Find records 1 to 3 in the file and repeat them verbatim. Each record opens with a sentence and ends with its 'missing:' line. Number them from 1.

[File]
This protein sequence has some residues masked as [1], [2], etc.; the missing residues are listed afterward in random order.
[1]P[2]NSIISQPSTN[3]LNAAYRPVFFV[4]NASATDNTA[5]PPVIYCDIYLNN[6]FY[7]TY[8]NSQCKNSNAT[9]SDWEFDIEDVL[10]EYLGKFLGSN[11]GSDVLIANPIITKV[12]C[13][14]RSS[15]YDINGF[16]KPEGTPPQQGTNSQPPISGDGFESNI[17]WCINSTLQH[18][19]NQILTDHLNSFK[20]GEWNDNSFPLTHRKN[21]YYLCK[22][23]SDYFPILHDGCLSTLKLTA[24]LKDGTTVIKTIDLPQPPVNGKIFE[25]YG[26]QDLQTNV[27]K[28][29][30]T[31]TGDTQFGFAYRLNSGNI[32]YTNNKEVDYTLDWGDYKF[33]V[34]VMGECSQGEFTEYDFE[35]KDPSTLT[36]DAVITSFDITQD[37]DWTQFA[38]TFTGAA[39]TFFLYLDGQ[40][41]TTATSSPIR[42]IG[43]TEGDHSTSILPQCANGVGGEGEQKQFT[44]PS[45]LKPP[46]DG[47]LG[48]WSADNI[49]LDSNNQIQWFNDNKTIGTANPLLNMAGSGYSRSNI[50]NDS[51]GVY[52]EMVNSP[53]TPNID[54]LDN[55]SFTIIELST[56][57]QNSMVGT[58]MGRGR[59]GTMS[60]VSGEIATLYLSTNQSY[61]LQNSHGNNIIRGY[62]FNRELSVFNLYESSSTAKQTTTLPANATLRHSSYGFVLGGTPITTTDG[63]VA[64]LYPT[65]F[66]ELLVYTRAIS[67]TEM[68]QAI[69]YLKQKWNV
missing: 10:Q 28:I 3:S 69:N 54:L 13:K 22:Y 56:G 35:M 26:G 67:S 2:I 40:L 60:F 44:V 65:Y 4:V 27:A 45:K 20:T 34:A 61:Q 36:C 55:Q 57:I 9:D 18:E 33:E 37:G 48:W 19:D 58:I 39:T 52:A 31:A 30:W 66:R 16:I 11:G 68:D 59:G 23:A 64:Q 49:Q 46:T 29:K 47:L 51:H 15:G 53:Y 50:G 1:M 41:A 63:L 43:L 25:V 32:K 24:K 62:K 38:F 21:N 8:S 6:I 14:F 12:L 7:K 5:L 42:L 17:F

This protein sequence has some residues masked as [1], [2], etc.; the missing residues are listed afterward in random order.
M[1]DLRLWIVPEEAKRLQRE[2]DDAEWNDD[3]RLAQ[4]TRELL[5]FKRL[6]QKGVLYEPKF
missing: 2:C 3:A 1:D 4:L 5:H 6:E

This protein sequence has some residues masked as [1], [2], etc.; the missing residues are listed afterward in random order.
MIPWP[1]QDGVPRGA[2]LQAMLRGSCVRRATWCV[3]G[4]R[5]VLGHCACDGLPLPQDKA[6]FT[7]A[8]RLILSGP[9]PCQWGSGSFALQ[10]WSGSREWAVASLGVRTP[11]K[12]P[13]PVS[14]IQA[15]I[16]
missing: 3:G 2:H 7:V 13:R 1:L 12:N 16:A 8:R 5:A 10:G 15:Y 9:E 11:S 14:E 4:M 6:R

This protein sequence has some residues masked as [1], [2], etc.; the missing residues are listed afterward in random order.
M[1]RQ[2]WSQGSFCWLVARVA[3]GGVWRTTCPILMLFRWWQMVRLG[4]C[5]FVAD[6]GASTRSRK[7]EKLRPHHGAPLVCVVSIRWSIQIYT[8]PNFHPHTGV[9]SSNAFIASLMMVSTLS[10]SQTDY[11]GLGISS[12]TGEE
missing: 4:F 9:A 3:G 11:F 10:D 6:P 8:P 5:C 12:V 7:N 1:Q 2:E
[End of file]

This protein sequence has some residues masked as [1], [2], etc.; the missing residues are listed afterward in random order.
[1]P[2]NSIISQPSTN[3]LNAAYRPVFFV[4]NASATDNTA[5]PPVIYCDIYLNN[6]FY[7]TY[8]NSQCKNSNAT[9]SDWEFDIEDVL[10]EYLGKFLGSN[11]GSDVLIANPIITKV[12]C[13][14]RSS[15]YDINGF[16]KPEGTPPQQGTNSQPPISGDGFESNI[17]WCINSTLQH[18][19]NQILTDHLNSFK[20]GEWNDNSFPLTHRKN[21]YYLCK[22][23]SDYFPILHDGCLSTLKLTA[24]LKDGTTVIKTIDLPQPPVNGKIFE[25]YG[26]QDLQTNV[27]K[28][29][30]T[31]TGDTQFGFAYRLNSGNI[32]YTNNKEVDYTLDWGDYKF[33]V[34]VMGECSQGEFTEYDFE[35]KDPSTLT[36]DAVITSFDITQD[37]DWTQFA[38]TFTGAA[39]TFFLYLDGQ[40][41]TTATSSPIR[42]IG[43]TEGDHSTSILPQCANGVGGEGEQKQFT[44]PS[45]LKPP[46]DG[47]LG[48]WSADNI[49]LDSNNQIQWFNDNKTIGTANPLLNMAGSGYSRSNI[50]NDS[51]GVY[52]EMVNSP[53]TPNID[54]LDN[55]SFTIIELST[56][57]QNSMVGT[58]MGRGR[59]GTMS[60]VSGEIATLYLSTNQSY[61]LQNSHGNNIIRGY[62]FNRELSVFNLYESSSTAKQTTTLPANATLRHSSYGFVLGGTPITTTDG[63]VA[64]LYPT[65]F[66]ELLVYTRAIS[67]TEM[68]QAI[69]YLKQKWNV
missing: 10:Q 28:I 3:S 69:N 54:L 13:K 22:Y 56:G 35:M 26:G 67:S 2:I 40:L 60:F 44:V 65:Y 4:V 27:A 45:K 20:T 34:A 61:Q 36:C 55:Q 57:I 9:D 18:E 33:E 37:G 48:W 19:D 58:I 39:T 52:A 31:A 30:W 66:R 16:I 11:G 68:D 59:G 23:A 64:Q 49:Q 46:T 29:K 47:L 51:H 15:G 53:Y 50:G 1:M 41:A 63:L 43:L 25:V 32:K 24:K 62:K 38:F 21:N 8:S 6:I 14:F 12:L 7:K 5:L 42:L 17:F

This protein sequence has some residues masked as [1], [2], etc.; the missing residues are listed afterward in random order.
M[1]DLRLWIVPEEAKRLQRE[2]DDAEWNDD[3]RLAQ[4]TRELL[5]FKRL[6]QKGVLYEPKF
missing: 2:C 3:A 1:D 4:L 5:H 6:E

This protein sequence has some residues masked as [1], [2], etc.; the missing residues are listed afterward in random order.
MIPWP[1]QDGVPRGA[2]LQAMLRGSCVRRATWCV[3]G[4]R[5]VLGHCACDGLPLPQDKA[6]FT[7]A[8]RLILSGP[9]PCQWGSGSFALQ[10]WSGSREWAVASLGVRTP[11]K[12]P[13]PVS[14]IQA[15]I[16]
missing: 3:G 2:H 7:V 13:R 1:L 12:N 16:A 8:R 5:A 10:G 15:Y 9:E 11:S 14:E 4:M 6:R